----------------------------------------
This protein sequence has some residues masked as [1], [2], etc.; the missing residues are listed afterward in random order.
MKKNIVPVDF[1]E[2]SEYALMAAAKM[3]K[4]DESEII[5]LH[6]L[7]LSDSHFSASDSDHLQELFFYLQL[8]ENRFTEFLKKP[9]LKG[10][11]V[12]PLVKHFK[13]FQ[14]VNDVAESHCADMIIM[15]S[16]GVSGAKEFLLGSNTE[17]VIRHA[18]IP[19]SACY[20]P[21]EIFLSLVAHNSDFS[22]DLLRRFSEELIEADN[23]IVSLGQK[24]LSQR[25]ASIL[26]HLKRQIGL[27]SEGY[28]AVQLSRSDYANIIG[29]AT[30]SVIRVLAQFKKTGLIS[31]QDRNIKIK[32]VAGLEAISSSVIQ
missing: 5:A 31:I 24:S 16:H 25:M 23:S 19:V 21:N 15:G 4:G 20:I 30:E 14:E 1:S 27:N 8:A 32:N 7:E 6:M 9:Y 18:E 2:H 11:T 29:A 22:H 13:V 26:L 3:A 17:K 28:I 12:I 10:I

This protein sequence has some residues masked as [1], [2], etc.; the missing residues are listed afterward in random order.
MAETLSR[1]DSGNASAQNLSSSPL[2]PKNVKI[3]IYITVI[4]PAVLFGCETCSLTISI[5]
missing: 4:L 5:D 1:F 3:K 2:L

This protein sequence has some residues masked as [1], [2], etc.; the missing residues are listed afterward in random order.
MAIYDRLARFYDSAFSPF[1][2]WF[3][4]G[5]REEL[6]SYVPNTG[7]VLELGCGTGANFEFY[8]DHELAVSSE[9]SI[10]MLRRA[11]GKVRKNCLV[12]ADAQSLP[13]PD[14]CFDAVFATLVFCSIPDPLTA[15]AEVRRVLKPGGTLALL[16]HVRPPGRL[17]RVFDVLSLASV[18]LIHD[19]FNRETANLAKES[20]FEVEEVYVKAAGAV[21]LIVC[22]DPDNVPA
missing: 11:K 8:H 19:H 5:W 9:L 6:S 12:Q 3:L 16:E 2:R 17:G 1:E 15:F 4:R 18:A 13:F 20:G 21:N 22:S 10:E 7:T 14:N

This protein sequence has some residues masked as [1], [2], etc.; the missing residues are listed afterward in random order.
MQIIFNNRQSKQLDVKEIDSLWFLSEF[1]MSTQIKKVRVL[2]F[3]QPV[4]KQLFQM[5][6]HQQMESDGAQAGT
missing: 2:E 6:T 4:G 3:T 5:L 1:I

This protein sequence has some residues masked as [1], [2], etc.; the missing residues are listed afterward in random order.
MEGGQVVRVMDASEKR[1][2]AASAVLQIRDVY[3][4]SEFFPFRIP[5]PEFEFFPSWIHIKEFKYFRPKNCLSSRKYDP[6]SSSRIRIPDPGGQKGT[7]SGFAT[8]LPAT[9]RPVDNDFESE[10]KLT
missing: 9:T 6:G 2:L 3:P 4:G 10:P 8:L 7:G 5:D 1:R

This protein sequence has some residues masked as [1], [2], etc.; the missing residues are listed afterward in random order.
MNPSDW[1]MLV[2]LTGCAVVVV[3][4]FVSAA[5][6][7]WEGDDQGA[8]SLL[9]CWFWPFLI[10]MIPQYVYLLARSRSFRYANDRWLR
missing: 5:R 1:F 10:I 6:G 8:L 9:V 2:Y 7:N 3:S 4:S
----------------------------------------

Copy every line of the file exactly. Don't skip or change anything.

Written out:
This protein sequence has some residues masked as [1], [2], etc.; the missing residues are listed afterward in random order.
MKKNIVPVDF[1]E[2]SEYALMAAAKM[3]K[4]DESEII[5]LH[6]L[7]LSDSHFSASDSDHLQELFFYLQL[8]ENRFTEFLKKP[9]LKG[10][11]V[12]PLVKHFK[13]FQ[14]VNDVAESHCADMIIM[15]S[16]GVSGAKEFLLGSNTE[17]VIRHA[18]IP[19]SACY[20]P[21]EIFLSLVAHNSDFS[22]DLLRRFSEELIEADN[23]IVSLGQK[24]LSQR[25]ASIL[26]HLKRQIGL[27]SEGY[28]AVQLSRSDYANIIG[29]AT[30]SVIRVLAQFKKTGLIS[31]QDRNIKIK[32]VAGLEAISSSVIQ
missing: 5:A 31:I 24:S 16:H 25:M 23:S 19:V 21:N 15:G 4:G 20:I 30:E 14:E 1:S 27:N 8:A 32:N 7:E 6:M 9:Y 18:E 2:H 11:T 29:A 22:H 13:V 26:L 3:A 17:K 28:I 12:I 10:I

This protein sequence has some residues masked as [1], [2], etc.; the missing residues are listed afterward in random order.
MAETLSR[1]DSGNASAQNLSSSPL[2]PKNVKI[3]IYITVI[4]PAVLFGCETCSLTISI[5]
missing: 4:L 5:D 1:F 3:K 2:L

This protein sequence has some residues masked as [1], [2], etc.; the missing residues are listed afterward in random order.
MAIYDRLARFYDSAFSPF[1][2]WF[3][4]G[5]REEL[6]SYVPNTG[7]VLELGCGTGANFEFY[8]DHELAVSSE[9]SI[10]MLRRA[11]GKVRKNCLV[12]ADAQSLP[13]PD[14]CFDAVFATLVFCSIPDPLTA[15]AEVRRVLKPGGTLALL[16]HVRPPGRL[17]RVFDVLSLASV[18]LIHD[19]FNRETANLAKES[20]FEVEEVYVKAAGAV[21]LIVC[22]DPDNVPA
missing: 11:K 8:H 19:H 5:W 9:L 6:S 12:Q 3:L 16:E 2:R 17:G 1:E 15:F 4:R 18:A 13:F 20:G 21:N 22:S 10:E 7:T 14:N

This protein sequence has some residues masked as [1], [2], etc.; the missing residues are listed afterward in random order.
MQIIFNNRQSKQLDVKEIDSLWFLSEF[1]MSTQIKKVRVL[2]F[3]QPV[4]KQLFQM[5][6]HQQMESDGAQAGT
missing: 2:E 6:T 4:G 3:T 5:L 1:I

This protein sequence has some residues masked as [1], [2], etc.; the missing residues are listed afterward in random order.
MEGGQVVRVMDASEKR[1][2]AASAVLQIRDVY[3][4]SEFFPFRIP[5]PEFEFFPSWIHIKEFKYFRPKNCLSSRKYDP[6]SSSRIRIPDPGGQKGT[7]SGFAT[8]LPAT[9]RPVDNDFESE[10]KLT
missing: 9:T 6:G 2:L 3:P 4:G 10:P 8:L 7:G 5:D 1:R

This protein sequence has some residues masked as [1], [2], etc.; the missing residues are listed afterward in random order.
MNPSDW[1]MLV[2]LTGCAVVVV[3][4]FVSAA[5][6][7]WEGDDQGA[8]SLL[9]CWFWPFLI[10]MIPQYVYLLARSRSFRYANDRWLR
missing: 5:R 1:F 10:I 6:G 8:L 9:V 2:Y 7:N 3:S 4:S